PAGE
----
Byte

Byte

[bahyt]

A byte (pronounced "bite", ) is the basic unit of measurement of information storage in computer science. In many computer architectures it is a unit of memory addressing, most often consisting of eight bits. A byte is one of the basic integral data types in some programming languages, especially system programming languages.

A byte is an ordered collection of bits, with each bit denoting a single binary value of 1 or 0. The size of a byte can vary and is generally determined by the underlying computer operating system or hardware, although the 8-bit byte is the standard in modern systems. Historically, byte size was determined by the number of bits required to represent a single character from a Western character set. Its size was generally determined by the number of possible characters in the supported character set and was chosen to be a divisor of the computer's word size. Historically bytes have ranged from five to twelve bits.

The popularity of IBM's System/360 architecture starting in the 1960s and the explosion of microcomputers based on 8-bit microprocessors in the 1980s has made eight bits by far the most common size for a byte. The term octet is widely used as a more precise synonym where ambiguity is undesirable (for example, in protocol definitions).

There has been considerable confusion about the meanings of metric -- or SI prefixes -- used with the word "byte", especially concerning prefixes such as kilo- (k or K) and mega- (M) as shown in the chart Prefixes for bit and byte. Since computer memory comes in a Power of two rather than 10, a large portion of the software and computer industry use binary estimates of the SI-prefixed quantities, while producers of computer storage devices prefer the SI values. This is why a computer hard drive advertised with a "100 GB" decimal storage capacity actually contains no more than 93 GB of 8-bit (power of 2) addressable storage. Because of the confusion, a contract specifying a quantity of bytes must define what the prefixes mean in terms of the contract (i.e., the alternative binary equivalents or the actual decimal values, or a binary estimate based on the actual values).

To make the meaning of the table absolutely clear: A kibibyte (KiB) is made up of 1,024 bytes. A mebibyte (MiB) is made up of 1,024 × 1,024 i.e. 1,048,576 bytes. The figures in the column using 1,024 raised to powers of 1, 2, 3, 4 and so on are in units of bytes.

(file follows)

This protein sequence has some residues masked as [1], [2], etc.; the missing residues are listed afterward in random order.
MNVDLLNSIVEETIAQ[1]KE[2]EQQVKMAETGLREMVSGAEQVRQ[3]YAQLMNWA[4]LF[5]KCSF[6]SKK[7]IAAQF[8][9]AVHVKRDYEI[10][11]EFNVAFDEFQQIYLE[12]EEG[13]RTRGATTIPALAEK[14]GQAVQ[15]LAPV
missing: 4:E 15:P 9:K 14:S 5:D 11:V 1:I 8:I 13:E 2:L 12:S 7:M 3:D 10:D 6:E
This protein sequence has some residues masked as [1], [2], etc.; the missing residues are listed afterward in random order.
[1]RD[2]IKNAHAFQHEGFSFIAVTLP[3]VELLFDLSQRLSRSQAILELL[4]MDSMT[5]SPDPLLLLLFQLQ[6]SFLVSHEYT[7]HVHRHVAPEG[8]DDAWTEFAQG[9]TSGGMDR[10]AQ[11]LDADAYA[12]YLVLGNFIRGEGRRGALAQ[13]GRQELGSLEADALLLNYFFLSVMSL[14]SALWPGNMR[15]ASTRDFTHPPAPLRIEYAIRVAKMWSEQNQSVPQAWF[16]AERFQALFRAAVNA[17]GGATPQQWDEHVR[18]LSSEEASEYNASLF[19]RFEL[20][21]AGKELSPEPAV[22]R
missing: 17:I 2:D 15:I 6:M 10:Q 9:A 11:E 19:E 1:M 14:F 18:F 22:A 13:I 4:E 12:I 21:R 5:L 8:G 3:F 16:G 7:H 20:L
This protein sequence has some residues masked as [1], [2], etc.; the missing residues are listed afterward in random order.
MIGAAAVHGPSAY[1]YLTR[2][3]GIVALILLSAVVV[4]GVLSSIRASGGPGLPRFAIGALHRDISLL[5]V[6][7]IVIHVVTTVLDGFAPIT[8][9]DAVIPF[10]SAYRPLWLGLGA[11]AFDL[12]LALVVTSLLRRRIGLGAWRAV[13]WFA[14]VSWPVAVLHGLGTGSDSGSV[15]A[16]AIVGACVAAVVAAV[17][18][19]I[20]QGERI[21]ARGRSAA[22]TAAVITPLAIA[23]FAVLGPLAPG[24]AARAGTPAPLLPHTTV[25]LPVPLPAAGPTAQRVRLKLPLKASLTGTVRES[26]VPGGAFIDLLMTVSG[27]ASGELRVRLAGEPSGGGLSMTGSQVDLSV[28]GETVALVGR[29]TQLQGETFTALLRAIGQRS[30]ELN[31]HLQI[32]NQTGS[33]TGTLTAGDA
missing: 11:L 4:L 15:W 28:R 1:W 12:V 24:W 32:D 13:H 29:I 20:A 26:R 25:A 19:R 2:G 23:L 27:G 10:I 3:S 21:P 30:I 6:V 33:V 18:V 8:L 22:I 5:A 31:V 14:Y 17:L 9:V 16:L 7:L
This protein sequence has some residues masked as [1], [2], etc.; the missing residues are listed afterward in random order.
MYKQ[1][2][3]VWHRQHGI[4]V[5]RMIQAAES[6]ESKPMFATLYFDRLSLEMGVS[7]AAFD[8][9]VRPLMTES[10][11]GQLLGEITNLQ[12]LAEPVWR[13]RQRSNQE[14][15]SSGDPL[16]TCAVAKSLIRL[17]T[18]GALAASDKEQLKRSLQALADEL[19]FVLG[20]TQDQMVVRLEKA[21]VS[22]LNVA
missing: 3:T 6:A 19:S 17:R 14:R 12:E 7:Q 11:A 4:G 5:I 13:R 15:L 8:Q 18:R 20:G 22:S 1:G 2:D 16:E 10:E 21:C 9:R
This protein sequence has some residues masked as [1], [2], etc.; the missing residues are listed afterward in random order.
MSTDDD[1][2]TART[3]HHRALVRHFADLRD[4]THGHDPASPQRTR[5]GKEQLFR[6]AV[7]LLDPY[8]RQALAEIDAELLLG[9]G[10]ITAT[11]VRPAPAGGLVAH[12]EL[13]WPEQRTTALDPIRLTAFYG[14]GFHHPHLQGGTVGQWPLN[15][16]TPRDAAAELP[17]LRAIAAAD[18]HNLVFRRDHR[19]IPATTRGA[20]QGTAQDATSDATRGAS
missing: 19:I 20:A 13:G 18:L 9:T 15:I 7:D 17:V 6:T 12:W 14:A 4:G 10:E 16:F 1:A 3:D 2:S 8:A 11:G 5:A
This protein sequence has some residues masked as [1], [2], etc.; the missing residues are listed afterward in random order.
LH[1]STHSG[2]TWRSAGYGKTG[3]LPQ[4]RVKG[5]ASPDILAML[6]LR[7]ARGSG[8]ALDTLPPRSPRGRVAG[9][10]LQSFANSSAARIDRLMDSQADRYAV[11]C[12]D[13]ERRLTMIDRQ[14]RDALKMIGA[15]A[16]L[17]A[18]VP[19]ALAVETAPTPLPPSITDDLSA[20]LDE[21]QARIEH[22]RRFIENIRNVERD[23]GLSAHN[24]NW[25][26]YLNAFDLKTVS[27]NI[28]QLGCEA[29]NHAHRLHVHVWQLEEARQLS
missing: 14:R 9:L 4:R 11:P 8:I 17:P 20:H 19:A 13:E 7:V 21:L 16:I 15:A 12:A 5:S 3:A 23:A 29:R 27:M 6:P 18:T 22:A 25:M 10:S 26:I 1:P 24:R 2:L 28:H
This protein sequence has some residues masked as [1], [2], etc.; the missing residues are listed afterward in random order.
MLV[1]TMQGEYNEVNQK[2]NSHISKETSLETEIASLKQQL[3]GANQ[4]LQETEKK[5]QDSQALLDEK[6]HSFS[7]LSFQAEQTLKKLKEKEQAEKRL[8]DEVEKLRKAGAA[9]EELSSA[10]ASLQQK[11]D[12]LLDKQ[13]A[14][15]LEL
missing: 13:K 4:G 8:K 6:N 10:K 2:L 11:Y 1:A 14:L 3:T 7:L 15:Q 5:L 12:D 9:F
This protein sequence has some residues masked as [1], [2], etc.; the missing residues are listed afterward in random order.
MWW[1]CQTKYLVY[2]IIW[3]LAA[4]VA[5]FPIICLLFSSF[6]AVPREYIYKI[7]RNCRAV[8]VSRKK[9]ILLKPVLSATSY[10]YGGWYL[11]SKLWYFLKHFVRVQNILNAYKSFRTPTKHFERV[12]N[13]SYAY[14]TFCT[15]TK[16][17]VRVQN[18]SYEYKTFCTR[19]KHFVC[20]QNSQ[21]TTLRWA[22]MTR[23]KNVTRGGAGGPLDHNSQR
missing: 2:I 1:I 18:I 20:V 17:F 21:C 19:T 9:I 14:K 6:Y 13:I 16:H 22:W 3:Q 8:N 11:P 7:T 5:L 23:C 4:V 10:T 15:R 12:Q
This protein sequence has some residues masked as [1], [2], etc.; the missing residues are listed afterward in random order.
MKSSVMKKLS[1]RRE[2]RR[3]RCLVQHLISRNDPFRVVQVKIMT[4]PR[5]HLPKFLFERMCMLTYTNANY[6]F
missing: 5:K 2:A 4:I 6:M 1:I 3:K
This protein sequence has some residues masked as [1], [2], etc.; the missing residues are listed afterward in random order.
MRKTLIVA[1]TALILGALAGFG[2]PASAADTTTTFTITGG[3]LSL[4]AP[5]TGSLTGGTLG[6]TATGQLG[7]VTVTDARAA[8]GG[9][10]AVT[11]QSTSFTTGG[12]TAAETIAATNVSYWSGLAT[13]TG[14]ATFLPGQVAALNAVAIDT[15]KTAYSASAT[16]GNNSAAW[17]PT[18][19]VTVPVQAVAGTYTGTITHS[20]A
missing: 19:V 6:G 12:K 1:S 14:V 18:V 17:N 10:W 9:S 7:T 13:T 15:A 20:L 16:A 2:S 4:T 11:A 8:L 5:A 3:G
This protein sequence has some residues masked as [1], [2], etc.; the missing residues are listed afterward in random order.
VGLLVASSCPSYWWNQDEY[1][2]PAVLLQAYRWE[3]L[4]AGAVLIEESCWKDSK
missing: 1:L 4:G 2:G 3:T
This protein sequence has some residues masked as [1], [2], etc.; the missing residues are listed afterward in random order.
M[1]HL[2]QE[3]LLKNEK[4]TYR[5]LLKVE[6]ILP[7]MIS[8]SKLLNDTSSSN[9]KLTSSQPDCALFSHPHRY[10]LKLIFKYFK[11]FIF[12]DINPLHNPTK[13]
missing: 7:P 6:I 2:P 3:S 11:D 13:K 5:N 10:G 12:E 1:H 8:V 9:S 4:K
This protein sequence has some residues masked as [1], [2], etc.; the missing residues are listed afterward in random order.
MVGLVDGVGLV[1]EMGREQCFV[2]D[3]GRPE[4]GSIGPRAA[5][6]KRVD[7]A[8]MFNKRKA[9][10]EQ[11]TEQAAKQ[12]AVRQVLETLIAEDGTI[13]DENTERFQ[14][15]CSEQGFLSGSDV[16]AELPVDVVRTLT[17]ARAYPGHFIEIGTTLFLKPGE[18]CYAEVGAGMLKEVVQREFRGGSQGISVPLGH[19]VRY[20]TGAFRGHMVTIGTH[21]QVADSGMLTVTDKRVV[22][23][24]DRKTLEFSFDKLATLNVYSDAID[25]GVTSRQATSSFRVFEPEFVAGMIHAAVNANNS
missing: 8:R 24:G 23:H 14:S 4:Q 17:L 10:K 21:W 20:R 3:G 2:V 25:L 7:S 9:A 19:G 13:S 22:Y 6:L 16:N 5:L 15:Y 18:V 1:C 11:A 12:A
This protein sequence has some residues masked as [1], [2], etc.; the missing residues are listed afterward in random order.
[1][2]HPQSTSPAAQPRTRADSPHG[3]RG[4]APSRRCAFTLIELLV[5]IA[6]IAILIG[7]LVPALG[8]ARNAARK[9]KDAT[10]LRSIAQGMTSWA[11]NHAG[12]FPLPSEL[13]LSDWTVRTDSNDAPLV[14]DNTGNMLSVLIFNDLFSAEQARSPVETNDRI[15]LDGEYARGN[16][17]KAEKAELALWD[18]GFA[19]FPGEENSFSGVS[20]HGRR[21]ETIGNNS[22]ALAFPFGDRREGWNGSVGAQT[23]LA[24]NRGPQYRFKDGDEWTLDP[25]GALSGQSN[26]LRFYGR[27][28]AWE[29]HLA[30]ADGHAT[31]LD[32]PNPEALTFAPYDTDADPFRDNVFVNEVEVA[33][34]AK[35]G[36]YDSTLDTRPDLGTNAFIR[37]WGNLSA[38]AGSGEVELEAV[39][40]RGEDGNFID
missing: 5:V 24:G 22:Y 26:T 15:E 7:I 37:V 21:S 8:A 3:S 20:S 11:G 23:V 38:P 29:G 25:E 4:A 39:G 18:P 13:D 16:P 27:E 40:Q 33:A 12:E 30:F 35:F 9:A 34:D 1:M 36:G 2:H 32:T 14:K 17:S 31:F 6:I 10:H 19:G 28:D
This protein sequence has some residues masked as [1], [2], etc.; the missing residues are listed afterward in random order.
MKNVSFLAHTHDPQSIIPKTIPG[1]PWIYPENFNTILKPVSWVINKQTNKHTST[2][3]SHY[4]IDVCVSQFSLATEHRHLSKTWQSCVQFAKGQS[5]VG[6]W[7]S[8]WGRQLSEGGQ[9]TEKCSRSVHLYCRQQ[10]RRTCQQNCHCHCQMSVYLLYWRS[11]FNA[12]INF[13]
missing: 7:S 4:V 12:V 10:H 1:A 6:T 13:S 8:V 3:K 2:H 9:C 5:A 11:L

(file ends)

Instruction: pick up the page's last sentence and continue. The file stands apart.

Meanings

The word "byte" has two closely related meanings:

  1. A contiguous sequence of a fixed number of bits (binary digits). The use of a byte to mean 8 bits has become nearly ubiquitous.
  2. A contiguous sequence of bits within a binary computer that comprises the smallest addressable sub-field of the computer's natural word-size. That is, the smallest unit of binary data on which meaningful computation, or natural data boundaries, could be applied. For example, the CDC 6000 series scientific mainframes divided their 60-bit floating-point words into 10 six-bit bytes. These bytes conveniently held Hollerith data from punched cards, typically the upper-case alphabet and decimal digits. CDC also often referred to 12-bit quantities as bytes, each holding two 6-bit display code characters, due to the 12-bit I/O architecture of the machine. The PDP-10 used assembly instructions LDB and DPB to extract bytes — these operations survive today in Common Lisp. Bytes of six, seven, or nine bits were used on some computers, for example within the 36-bit word of the PDP-10. The UNIVAC 1100/2200 series computers (now Unisys) addressed in both 6-bit (Fieldata) and 9-bit (ASCII) modes within its 36-bit word.

History

The term byte was coined by Dr. Werner Buchholz in July 1956, during the early design phase for the IBM Stretch computer. Originally it was defined in instructions by a 4-bit byte-size field, allowing from one to sixteen bits (the production design reduced this to a 3-bit byte-size field, allowing from one to eight bits to be represented by a byte); typical I/O equipment of the period used six-bit bytes. A fixed eight-bit byte size was later adopted and promulgated as a standard by the System/360. The term "byte" comes from "bite," as in the smallest amount of data a computer could "bite" at once. The spelling change not only reduced the chance of a "bite" being mistaken for a "bit," but also was consistent with the penchant of early computer scientists to make up words and change spellings. A byte was also often referred to as "an 8-bit byte", reinforcing the notion that it was a tuple of n bits, and that other sizes were possible.